With an assist from Google Translate, S&H editor Ben Nussbaum and Spanish artist Carmen García Gordillo discussed dreams, snakes, yoga, and much more.
S&H: How long have you been an illustrator? What led you to this career?
García Gordillo: Painting has been my job for over 30 years. Mostly I have done large-format paintings on canvas or paper, and only occasionally some illustration work, usually book covers. With the economic crisis (of 2008), I continued painting but mostly in smaller formats. I started drawing with colored pencils, gouache, using collage. Later I began drawing with the iPad, which is what I use the most today. One thing led to another ... and so illustration became my main activity, and painting took a back seat.
Your images like the one with the angel projecting light from her hand—do you have a story in your mind and then create an image to match the story?
Well, it depends. Sometimes the image comes first and sometimes it is the story or the feeling that you want to convey that appears first. This illustration is part of a series about winged beings and represents dream and inspiration. Dreams have always been important to me. I dream a lot and sometimes I have more permanent memories of dreams than of real experiences.
You have a whole series of women doing yoga. What does yoga mean to you?
I have practiced yoga, tai chi, and meditation for years. These practices are a very important part of my day, to get to know myself and find meaning.
Illustrating these themes allows me to somehow unite these two aspects of my life. I intend to translate into images what I feel internally—what is silence, calm, energy for me. I do not know if I succeed but I assure you that I try.
A few years ago I did a master’s degree in meditation, relaxation, and mindfulness at the University of Barcelona. My final work was on the relationship between art and meditation. On one side art can be used as a meditative anchor and on the other side meditation helps the artist focus his work.
Right now I am illustrating a book on chakras and occasionally I illustrate articles for a yoga magazine on philosophy related to yoga, which has led me to learn about very interesting topics that I knew very little about, such as sankalpa, duality, doshas, impermanence, and so on.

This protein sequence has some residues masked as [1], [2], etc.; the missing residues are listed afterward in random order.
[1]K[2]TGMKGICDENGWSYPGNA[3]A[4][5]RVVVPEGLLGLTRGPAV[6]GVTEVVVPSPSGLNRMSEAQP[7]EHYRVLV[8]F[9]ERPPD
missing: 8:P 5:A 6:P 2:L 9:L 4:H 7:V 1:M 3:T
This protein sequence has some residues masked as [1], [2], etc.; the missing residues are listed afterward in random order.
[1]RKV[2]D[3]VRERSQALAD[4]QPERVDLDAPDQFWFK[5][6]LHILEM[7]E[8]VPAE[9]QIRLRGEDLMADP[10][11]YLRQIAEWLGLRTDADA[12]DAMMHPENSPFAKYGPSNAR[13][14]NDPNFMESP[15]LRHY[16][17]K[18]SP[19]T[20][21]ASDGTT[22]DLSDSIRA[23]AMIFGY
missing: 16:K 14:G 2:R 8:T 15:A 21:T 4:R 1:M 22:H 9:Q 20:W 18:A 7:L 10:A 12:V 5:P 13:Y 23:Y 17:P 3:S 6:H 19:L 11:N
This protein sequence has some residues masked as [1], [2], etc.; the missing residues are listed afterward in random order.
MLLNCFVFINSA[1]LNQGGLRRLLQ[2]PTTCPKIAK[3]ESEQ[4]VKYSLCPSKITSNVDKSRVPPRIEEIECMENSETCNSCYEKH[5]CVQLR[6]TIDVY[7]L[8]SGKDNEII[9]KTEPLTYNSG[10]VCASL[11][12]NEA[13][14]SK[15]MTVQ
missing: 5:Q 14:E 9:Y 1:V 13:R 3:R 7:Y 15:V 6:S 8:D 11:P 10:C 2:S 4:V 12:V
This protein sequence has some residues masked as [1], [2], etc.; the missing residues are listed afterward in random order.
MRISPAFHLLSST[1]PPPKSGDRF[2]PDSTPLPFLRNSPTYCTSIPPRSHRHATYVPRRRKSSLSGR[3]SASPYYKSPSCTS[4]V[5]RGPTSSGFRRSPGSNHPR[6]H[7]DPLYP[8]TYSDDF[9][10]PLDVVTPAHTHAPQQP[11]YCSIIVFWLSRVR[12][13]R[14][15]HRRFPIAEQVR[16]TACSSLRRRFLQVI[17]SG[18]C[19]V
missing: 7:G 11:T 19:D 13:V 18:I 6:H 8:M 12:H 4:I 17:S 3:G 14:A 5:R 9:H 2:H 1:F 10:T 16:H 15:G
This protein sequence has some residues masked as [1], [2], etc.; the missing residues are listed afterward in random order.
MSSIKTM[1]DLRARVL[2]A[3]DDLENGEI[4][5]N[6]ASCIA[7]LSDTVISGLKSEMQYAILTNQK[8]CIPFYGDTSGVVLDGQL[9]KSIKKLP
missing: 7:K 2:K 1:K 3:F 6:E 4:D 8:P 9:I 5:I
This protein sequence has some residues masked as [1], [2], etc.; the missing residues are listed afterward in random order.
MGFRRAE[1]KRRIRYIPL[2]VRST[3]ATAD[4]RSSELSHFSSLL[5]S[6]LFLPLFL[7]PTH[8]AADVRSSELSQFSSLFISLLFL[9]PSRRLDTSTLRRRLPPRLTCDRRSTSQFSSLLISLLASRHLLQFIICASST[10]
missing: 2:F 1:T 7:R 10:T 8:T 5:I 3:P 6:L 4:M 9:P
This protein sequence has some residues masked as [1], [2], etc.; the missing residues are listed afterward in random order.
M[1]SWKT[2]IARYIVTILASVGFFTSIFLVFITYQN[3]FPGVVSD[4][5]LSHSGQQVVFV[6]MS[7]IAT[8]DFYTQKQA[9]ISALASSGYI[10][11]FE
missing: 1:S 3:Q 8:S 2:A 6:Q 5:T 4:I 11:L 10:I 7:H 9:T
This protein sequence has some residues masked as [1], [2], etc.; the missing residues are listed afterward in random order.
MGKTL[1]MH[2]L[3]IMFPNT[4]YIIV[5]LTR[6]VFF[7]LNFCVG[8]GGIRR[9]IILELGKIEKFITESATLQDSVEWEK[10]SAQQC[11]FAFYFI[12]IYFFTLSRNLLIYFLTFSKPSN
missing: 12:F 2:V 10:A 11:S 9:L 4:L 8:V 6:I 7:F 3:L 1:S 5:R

I love your colors. Do you choose certain colors to convey certain moods?
Color is a very important part of my work. With color, sensations are transmitted that cannot be communicated in any other way. Color has its balance and I try to find it. Now it is easier, there are even programs that generate color palettes, but for me it has been always something intuitive. You have an idea and you combine colors until you feel that everything fits and then you get a calm feeling. It is also true that color has its own language. If you want to convey quietness it is difficult to do it with a red color. But I think that above all it is a matter of balance, and even with red tones you could transmit a warm and cozy tranquility.
Do things like snakes, stars, and cats mean something specific to you? Or are they symbols that can mean different things depending on the image?
In the same way that the female figure is very present in my work, I also feel myself very inclined to introduce animals and plants. Snakes, in addition to having some mystery, have a sinuous shape that works for me. Really, in my daily life I’ve been surrounded mainly by dogs and cats. There are symbols that have accompanied me for years—moons, stars, eyes, palm trees, all kinds of animals, all these are elements related to mystery, to the hidden. Sometimes I look for exactly the symbol I need to use, but sometimes I just use something because of its shape.
In your work I see women who appear to be from so many different places—Japanese women, Chinese women, blondes, and so forth. Can you tell me about this?
I can’t tell you exactly why, but I’ve always been interested in different cultures. I have friends from many parts of the world. I like to travel and discover new landscapes, and I like to experiment with food recipes from other countries. Arabic, Japanese, or Korean are as common in my kitchen as paella. I suppose all that is reflected in my work.